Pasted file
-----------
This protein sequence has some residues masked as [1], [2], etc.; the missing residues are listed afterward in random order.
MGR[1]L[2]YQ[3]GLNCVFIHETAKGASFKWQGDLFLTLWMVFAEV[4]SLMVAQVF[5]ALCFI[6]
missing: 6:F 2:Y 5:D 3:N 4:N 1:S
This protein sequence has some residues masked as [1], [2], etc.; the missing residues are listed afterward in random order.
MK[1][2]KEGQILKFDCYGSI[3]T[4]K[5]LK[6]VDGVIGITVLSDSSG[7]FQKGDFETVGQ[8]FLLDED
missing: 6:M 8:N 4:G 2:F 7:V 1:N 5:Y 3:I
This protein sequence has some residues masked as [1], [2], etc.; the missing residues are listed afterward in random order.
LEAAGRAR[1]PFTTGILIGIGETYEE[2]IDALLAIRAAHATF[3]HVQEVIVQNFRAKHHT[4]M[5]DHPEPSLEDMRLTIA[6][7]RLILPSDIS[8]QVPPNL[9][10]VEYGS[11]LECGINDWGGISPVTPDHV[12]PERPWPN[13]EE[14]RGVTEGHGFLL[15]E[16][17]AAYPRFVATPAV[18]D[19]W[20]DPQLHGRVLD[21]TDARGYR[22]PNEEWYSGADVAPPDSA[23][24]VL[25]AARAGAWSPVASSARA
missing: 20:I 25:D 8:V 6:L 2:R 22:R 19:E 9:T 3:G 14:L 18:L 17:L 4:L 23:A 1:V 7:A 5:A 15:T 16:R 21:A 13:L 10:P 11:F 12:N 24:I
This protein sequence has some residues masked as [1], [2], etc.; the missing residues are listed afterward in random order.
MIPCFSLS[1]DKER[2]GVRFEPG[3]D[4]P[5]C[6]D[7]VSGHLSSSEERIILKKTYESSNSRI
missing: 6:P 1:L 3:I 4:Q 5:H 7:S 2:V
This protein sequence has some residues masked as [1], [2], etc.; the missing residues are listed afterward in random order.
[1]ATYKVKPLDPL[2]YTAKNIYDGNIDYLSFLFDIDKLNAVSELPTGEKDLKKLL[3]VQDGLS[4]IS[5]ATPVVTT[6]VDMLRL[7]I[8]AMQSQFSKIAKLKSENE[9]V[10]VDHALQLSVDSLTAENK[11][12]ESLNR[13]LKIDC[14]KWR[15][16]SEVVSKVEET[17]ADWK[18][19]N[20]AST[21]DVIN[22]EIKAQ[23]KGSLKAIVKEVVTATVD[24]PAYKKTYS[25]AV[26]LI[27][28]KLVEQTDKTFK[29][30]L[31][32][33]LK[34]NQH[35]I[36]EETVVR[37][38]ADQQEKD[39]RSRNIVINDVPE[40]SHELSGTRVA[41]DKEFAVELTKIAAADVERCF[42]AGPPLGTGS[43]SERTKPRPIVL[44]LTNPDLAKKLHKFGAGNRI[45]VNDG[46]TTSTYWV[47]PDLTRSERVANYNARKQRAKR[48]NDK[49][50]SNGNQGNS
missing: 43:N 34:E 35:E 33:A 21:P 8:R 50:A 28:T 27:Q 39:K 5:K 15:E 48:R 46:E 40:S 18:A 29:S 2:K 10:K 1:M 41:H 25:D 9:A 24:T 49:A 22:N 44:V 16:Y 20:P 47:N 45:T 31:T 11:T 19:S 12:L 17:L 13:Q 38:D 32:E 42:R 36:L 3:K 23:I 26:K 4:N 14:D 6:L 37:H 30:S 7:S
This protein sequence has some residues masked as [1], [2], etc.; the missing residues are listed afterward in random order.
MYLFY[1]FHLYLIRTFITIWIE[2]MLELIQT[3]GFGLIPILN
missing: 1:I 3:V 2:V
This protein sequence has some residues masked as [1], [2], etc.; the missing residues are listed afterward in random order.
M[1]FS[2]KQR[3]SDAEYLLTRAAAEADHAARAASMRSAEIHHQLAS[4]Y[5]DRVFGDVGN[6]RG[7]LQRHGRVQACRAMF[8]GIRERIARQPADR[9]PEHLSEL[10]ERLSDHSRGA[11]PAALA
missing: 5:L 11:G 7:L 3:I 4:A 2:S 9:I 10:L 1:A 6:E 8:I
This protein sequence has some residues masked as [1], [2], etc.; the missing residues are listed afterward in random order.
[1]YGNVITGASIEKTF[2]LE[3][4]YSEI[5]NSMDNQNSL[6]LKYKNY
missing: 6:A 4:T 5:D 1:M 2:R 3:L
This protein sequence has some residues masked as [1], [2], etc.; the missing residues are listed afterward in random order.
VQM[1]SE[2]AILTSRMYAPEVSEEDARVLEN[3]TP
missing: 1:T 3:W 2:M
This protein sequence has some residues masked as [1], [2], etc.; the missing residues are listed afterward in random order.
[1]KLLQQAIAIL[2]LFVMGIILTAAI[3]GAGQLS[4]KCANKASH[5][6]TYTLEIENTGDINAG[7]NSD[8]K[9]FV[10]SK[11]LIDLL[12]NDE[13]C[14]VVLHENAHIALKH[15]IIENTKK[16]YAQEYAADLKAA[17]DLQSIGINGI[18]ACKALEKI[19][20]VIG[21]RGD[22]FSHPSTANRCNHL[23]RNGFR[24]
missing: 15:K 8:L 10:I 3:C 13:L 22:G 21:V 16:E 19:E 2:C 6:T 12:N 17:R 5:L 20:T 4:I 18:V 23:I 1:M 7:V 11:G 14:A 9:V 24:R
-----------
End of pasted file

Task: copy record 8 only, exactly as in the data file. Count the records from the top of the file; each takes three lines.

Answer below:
This protein sequence has some residues masked as [1], [2], etc.; the missing residues are listed afterward in random order.
[1]YGNVITGASIEKTF[2]LE[3][4]YSEI[5]NSMDNQNSL[6]LKYKNY
missing: 6:A 4:T 5:D 1:M 2:R 3:L